Bar & Drinks news

Push continues for liquor licensing reform

Colin Neill, chief executive, Hospitality Ulster.

Industry is hopeful of progress in overhauling Northern Ireland’s antiquated liquor licensing legislation after the NI Assembly reintroduced a reform bill to its legislative agenda on February 10. A reform bill was previously introduced in 2016 but rendered inactive when the Assembly collapsed in January 2017.

“This is very welcome news from the Assembly that the legislation to modernise our outdated liquor licensing will be introduced,” said Colin Neill, chief executive, Hospitality Ulster. “Now is the time to bring real and meaningful change to support the hospitality sector. We look forward to engaging with Executive ministers, MLAs in the Assembly and Committee members to ensure the swift passage of this Bill through the house.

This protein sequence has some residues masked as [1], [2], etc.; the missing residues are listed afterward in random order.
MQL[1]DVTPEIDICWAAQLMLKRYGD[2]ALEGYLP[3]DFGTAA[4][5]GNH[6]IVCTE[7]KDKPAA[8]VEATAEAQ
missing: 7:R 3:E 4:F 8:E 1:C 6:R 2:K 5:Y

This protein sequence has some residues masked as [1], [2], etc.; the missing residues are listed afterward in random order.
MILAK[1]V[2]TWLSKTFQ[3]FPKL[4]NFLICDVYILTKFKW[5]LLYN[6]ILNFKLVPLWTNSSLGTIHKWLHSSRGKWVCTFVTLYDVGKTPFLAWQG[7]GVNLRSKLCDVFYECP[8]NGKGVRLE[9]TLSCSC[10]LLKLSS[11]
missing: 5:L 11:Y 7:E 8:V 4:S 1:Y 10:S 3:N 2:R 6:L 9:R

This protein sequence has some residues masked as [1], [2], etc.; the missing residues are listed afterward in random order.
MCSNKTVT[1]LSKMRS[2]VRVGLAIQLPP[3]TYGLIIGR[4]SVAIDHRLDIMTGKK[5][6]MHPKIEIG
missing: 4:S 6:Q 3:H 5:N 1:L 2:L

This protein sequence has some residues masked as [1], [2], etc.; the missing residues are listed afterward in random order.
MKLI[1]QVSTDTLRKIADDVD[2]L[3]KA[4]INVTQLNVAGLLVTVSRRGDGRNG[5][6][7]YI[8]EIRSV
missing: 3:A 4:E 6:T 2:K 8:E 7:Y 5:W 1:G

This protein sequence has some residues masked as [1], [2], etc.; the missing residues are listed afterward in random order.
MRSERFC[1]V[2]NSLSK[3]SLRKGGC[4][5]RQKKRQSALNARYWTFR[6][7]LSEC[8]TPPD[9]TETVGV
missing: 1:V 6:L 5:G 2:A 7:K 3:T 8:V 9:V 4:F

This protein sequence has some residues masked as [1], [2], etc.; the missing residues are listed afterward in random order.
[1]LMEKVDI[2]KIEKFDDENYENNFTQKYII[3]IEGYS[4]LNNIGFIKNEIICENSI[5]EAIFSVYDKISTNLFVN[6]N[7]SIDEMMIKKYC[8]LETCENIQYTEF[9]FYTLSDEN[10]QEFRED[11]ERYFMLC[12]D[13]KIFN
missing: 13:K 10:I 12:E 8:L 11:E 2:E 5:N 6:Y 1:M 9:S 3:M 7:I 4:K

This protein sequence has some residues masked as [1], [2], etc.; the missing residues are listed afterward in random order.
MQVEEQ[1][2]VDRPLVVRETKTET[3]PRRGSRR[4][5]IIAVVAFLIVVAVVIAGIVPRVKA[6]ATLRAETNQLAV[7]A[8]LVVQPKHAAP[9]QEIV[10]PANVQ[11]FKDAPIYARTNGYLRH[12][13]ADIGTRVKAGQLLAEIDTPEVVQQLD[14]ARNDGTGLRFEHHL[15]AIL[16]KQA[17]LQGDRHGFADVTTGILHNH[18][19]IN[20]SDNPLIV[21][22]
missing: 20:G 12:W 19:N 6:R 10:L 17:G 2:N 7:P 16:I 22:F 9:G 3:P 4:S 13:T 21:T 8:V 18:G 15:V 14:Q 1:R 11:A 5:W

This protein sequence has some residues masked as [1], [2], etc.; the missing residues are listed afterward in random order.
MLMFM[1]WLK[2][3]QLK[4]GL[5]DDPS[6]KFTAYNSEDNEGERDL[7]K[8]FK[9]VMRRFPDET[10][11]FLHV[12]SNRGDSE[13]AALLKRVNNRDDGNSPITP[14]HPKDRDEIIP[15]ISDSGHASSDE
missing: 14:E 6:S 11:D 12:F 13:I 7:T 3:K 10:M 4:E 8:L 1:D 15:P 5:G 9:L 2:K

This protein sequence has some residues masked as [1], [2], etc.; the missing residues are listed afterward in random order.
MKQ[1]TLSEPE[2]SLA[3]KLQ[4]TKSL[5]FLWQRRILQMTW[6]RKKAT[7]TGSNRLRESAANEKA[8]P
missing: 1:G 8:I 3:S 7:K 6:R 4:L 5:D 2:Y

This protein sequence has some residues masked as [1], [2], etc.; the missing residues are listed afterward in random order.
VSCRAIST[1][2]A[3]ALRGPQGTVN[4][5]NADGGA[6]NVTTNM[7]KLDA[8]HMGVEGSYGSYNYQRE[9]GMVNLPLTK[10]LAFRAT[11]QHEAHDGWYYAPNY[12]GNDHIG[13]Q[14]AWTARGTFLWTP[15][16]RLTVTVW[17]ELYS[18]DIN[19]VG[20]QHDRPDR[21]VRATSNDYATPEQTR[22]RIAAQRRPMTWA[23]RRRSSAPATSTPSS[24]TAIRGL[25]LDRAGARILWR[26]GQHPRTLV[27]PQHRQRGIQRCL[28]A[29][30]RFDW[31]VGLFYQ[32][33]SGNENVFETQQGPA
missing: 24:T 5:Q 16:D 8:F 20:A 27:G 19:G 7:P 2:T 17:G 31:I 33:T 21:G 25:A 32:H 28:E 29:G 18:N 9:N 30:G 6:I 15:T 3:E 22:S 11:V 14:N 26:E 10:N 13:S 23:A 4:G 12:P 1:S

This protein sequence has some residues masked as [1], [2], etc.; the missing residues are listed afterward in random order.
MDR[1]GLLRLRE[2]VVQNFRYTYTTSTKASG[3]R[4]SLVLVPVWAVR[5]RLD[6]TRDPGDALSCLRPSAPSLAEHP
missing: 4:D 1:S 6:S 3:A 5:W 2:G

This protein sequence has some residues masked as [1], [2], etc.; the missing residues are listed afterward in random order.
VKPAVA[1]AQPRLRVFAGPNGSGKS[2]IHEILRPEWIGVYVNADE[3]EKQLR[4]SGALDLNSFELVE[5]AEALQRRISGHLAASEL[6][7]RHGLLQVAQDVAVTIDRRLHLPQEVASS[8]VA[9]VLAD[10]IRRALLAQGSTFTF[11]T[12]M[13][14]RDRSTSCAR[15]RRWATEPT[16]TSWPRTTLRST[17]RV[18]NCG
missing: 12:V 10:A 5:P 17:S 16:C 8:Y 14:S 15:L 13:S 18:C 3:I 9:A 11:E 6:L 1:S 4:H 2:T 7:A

“The transformative effect that this will have on the sector, tourism and the economy will be very positive and help us become competitive at a time when the likes of inflated rates and a high level of hospitality VAT are barriers to growth. We have had many false dawns with the Bill previously being introduced in the last Assembly before suspension; now is the time to make it count.”

Reintroduction of the bill follows a sustained campaign by Hospitality Ulster and other sector stakeholders to reform the prohibitive licensing laws, which leave the local hospitality and tourism sectors at a competitive disadvantage to markets such as the Republic of Ireland and Great Britain.

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